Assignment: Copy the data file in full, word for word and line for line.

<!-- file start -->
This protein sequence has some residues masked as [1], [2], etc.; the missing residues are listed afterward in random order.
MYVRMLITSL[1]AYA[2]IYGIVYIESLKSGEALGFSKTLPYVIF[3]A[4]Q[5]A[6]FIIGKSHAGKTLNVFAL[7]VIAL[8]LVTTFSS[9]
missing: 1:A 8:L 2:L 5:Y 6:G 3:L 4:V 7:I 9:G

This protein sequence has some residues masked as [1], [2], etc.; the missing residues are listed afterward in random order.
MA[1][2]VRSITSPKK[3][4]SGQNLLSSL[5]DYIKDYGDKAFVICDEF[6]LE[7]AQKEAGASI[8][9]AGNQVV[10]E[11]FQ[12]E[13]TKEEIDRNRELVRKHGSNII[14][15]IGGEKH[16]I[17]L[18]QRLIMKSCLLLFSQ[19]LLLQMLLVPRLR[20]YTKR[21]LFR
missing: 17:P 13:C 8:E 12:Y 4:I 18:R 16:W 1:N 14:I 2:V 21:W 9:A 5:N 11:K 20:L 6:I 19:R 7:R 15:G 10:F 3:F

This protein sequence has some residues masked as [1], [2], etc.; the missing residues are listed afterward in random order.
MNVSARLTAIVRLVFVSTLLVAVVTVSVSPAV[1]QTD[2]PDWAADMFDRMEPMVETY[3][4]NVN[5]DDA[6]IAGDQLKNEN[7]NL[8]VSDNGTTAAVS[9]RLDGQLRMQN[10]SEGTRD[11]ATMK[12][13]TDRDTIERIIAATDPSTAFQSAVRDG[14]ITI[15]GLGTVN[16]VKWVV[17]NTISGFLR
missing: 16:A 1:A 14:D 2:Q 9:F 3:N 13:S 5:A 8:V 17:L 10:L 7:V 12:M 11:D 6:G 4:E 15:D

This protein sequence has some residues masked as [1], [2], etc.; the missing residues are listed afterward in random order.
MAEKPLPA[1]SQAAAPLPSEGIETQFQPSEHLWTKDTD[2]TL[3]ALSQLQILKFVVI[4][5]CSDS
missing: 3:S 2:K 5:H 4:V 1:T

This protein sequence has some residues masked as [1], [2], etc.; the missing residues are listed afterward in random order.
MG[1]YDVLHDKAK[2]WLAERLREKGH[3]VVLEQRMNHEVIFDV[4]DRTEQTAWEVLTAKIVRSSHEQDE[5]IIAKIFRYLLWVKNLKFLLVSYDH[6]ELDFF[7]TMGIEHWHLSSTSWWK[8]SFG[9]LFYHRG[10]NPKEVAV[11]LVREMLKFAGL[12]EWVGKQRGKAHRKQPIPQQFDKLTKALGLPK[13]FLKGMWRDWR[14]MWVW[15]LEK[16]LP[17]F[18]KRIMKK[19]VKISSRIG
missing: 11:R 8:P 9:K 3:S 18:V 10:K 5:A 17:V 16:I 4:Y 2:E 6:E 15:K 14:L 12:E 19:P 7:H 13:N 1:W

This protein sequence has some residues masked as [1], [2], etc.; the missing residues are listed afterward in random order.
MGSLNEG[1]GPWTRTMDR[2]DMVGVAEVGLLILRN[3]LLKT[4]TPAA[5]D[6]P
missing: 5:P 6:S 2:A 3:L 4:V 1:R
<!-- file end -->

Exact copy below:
This protein sequence has some residues masked as [1], [2], etc.; the missing residues are listed afterward in random order.
MYVRMLITSL[1]AYA[2]IYGIVYIESLKSGEALGFSKTLPYVIF[3]A[4]Q[5]A[6]FIIGKSHAGKTLNVFAL[7]VIAL[8]LVTTFSS[9]
missing: 1:A 8:L 2:L 5:Y 6:G 3:L 4:V 7:I 9:G

This protein sequence has some residues masked as [1], [2], etc.; the missing residues are listed afterward in random order.
MA[1][2]VRSITSPKK[3][4]SGQNLLSSL[5]DYIKDYGDKAFVICDEF[6]LE[7]AQKEAGASI[8][9]AGNQVV[10]E[11]FQ[12]E[13]TKEEIDRNRELVRKHGSNII[14][15]IGGEKH[16]I[17]L[18]QRLIMKSCLLLFSQ[19]LLLQMLLVPRLR[20]YTKR[21]LFR
missing: 17:P 13:C 8:E 12:Y 4:I 18:R 16:W 1:N 14:I 2:V 21:W 9:A 5:N 11:K 20:L 6:I 19:R 7:R 15:G 10:F 3:F

This protein sequence has some residues masked as [1], [2], etc.; the missing residues are listed afterward in random order.
MNVSARLTAIVRLVFVSTLLVAVVTVSVSPAV[1]QTD[2]PDWAADMFDRMEPMVETY[3][4]NVN[5]DDA[6]IAGDQLKNEN[7]NL[8]VSDNGTTAAVS[9]RLDGQLRMQN[10]SEGTRD[11]ATMK[12][13]TDRDTIERIIAATDPSTAFQSAVRDG[14]ITI[15]GLGTVN[16]VKWVV[17]NTISGFLR
missing: 16:A 1:A 14:D 2:Q 9:F 3:N 13:S 5:A 8:V 17:L 10:L 7:V 12:M 11:D 6:G 4:E 15:D

This protein sequence has some residues masked as [1], [2], etc.; the missing residues are listed afterward in random order.
MAEKPLPA[1]SQAAAPLPSEGIETQFQPSEHLWTKDTD[2]TL[3]ALSQLQILKFVVI[4][5]CSDS
missing: 3:S 2:K 5:H 4:V 1:T

This protein sequence has some residues masked as [1], [2], etc.; the missing residues are listed afterward in random order.
MG[1]YDVLHDKAK[2]WLAERLREKGH[3]VVLEQRMNHEVIFDV[4]DRTEQTAWEVLTAKIVRSSHEQDE[5]IIAKIFRYLLWVKNLKFLLVSYDH[6]ELDFF[7]TMGIEHWHLSSTSWWK[8]SFG[9]LFYHRG[10]NPKEVAV[11]LVREMLKFAGL[12]EWVGKQRGKAHRKQPIPQQFDKLTKALGLPK[13]FLKGMWRDWR[14]MWVW[15]LEK[16]LP[17]F[18]KRIMKK[19]VKISSRIG
missing: 11:R 8:P 9:K 3:S 18:V 10:K 5:A 17:V 16:I 4:Y 2:E 6:E 15:K 14:L 12:E 19:P 7:H 13:N 1:W

This protein sequence has some residues masked as [1], [2], etc.; the missing residues are listed afterward in random order.
MGSLNEG[1]GPWTRTMDR[2]DMVGVAEVGLLILRN[3]LLKT[4]TPAA[5]D[6]P
missing: 5:P 6:S 2:A 3:L 4:V 1:R